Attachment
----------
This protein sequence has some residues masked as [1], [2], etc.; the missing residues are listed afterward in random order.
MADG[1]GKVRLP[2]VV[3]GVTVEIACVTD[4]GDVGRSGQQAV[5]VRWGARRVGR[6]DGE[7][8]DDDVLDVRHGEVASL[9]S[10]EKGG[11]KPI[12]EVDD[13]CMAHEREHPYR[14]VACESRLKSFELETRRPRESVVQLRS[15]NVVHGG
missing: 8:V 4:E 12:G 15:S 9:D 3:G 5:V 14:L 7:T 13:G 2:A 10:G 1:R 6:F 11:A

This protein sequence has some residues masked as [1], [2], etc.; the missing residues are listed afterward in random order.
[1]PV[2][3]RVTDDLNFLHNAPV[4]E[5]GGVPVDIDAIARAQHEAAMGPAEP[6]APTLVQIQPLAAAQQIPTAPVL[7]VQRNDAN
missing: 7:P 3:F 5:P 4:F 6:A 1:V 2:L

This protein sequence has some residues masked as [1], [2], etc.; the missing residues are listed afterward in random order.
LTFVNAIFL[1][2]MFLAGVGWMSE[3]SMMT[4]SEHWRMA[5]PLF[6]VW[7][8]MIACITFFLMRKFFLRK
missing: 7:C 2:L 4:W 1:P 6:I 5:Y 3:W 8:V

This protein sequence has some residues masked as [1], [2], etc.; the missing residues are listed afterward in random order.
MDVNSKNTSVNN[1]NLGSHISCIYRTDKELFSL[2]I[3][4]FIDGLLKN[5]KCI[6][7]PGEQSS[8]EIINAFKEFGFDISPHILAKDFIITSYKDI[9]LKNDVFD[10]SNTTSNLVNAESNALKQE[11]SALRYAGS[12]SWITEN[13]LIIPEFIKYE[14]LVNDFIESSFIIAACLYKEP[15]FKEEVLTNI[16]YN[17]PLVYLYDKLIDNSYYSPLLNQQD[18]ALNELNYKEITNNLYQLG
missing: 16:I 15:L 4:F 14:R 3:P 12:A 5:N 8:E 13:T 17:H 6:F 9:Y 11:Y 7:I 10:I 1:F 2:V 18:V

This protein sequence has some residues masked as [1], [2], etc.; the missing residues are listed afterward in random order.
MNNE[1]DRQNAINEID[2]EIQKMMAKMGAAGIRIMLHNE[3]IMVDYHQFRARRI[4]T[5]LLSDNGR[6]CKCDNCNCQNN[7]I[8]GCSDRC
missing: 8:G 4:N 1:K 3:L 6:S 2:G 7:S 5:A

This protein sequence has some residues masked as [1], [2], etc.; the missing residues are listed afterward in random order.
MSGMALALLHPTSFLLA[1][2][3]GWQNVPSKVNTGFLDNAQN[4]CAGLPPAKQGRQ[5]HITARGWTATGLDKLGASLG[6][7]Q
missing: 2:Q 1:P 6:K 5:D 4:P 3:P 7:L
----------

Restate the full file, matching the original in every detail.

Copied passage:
This protein sequence has some residues masked as [1], [2], etc.; the missing residues are listed afterward in random order.
MADG[1]GKVRLP[2]VV[3]GVTVEIACVTD[4]GDVGRSGQQAV[5]VRWGARRVGR[6]DGE[7][8]DDDVLDVRHGEVASL[9]S[10]EKGG[11]KPI[12]EVDD[13]CMAHEREHPYR[14]VACESRLKSFELETRRPRESVVQLRS[15]NVVHGG
missing: 8:V 4:E 12:G 15:S 9:D 3:G 5:V 14:L 7:T 13:G 2:A 10:G 1:R 6:F 11:A

This protein sequence has some residues masked as [1], [2], etc.; the missing residues are listed afterward in random order.
[1]PV[2][3]RVTDDLNFLHNAPV[4]E[5]GGVPVDIDAIARAQHEAAMGPAEP[6]APTLVQIQPLAAAQQIPTAPVL[7]VQRNDAN
missing: 7:P 3:F 5:P 4:F 6:A 1:V 2:L

This protein sequence has some residues masked as [1], [2], etc.; the missing residues are listed afterward in random order.
LTFVNAIFL[1][2]MFLAGVGWMSE[3]SMMT[4]SEHWRMA[5]PLF[6]VW[7][8]MIACITFFLMRKFFLRK
missing: 7:C 2:L 4:W 1:P 6:I 5:Y 3:W 8:V

This protein sequence has some residues masked as [1], [2], etc.; the missing residues are listed afterward in random order.
MDVNSKNTSVNN[1]NLGSHISCIYRTDKELFSL[2]I[3][4]FIDGLLKN[5]KCI[6][7]PGEQSS[8]EIINAFKEFGFDISPHILAKDFIITSYKDI[9]LKNDVFD[10]SNTTSNLVNAESNALKQE[11]SALRYAGS[12]SWITEN[13]LIIPEFIKYE[14]LVNDFIESSFIIAACLYKEP[15]FKEEVLTNI[16]YN[17]PLVYLYDKLIDNSYYSPLLNQQD[18]ALNELNYKEITNNLYQLG
missing: 16:I 15:L 4:F 14:R 3:P 12:A 5:N 8:E 13:T 17:H 6:F 9:Y 11:Y 7:I 10:I 1:F 2:V 18:V

This protein sequence has some residues masked as [1], [2], etc.; the missing residues are listed afterward in random order.
MNNE[1]DRQNAINEID[2]EIQKMMAKMGAAGIRIMLHNE[3]IMVDYHQFRARRI[4]T[5]LLSDNGR[6]CKCDNCNCQNN[7]I[8]GCSDRC
missing: 8:G 4:N 1:K 3:L 6:S 2:G 7:S 5:A

This protein sequence has some residues masked as [1], [2], etc.; the missing residues are listed afterward in random order.
MSGMALALLHPTSFLLA[1][2][3]GWQNVPSKVNTGFLDNAQN[4]CAGLPPAKQGRQ[5]HITARGWTATGLDKLGASLG[6][7]Q
missing: 2:Q 1:P 6:K 5:D 4:P 3:P 7:L